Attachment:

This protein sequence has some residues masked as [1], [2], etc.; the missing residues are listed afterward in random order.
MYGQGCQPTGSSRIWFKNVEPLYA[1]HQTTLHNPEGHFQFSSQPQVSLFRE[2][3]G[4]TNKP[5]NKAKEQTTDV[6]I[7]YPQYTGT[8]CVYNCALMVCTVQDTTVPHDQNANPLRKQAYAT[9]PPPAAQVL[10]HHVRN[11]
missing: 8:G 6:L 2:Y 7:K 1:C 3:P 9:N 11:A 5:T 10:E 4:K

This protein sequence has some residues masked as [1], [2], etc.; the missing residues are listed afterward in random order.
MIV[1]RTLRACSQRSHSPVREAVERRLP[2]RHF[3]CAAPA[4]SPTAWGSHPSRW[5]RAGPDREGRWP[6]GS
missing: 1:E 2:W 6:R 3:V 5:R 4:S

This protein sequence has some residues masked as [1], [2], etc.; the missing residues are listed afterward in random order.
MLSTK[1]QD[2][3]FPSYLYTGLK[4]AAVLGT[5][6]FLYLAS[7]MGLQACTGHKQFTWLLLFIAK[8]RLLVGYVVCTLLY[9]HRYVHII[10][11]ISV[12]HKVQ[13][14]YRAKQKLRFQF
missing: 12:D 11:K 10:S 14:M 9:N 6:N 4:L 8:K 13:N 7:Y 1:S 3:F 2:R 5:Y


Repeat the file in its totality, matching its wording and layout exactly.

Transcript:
This protein sequence has some residues masked as [1], [2], etc.; the missing residues are listed afterward in random order.
MYGQGCQPTGSSRIWFKNVEPLYA[1]HQTTLHNPEGHFQFSSQPQVSLFRE[2][3]G[4]TNKP[5]NKAKEQTTDV[6]I[7]YPQYTGT[8]CVYNCALMVCTVQDTTVPHDQNANPLRKQAYAT[9]PPPAAQVL[10]HHVRN[11]
missing: 8:G 6:L 2:Y 7:K 1:C 3:P 9:N 11:A 5:T 10:E 4:K

This protein sequence has some residues masked as [1], [2], etc.; the missing residues are listed afterward in random order.
MIV[1]RTLRACSQRSHSPVREAVERRLP[2]RHF[3]CAAPA[4]SPTAWGSHPSRW[5]RAGPDREGRWP[6]GS
missing: 1:E 2:W 6:R 3:V 5:R 4:S

This protein sequence has some residues masked as [1], [2], etc.; the missing residues are listed afterward in random order.
MLSTK[1]QD[2][3]FPSYLYTGLK[4]AAVLGT[5][6]FLYLAS[7]MGLQACTGHKQFTWLLLFIAK[8]RLLVGYVVCTLLY[9]HRYVHII[10][11]ISV[12]HKVQ[13][14]YRAKQKLRFQF
missing: 12:D 11:K 10:S 14:M 9:N 6:N 4:L 8:K 13:N 7:Y 1:S 3:F 2:R 5:Y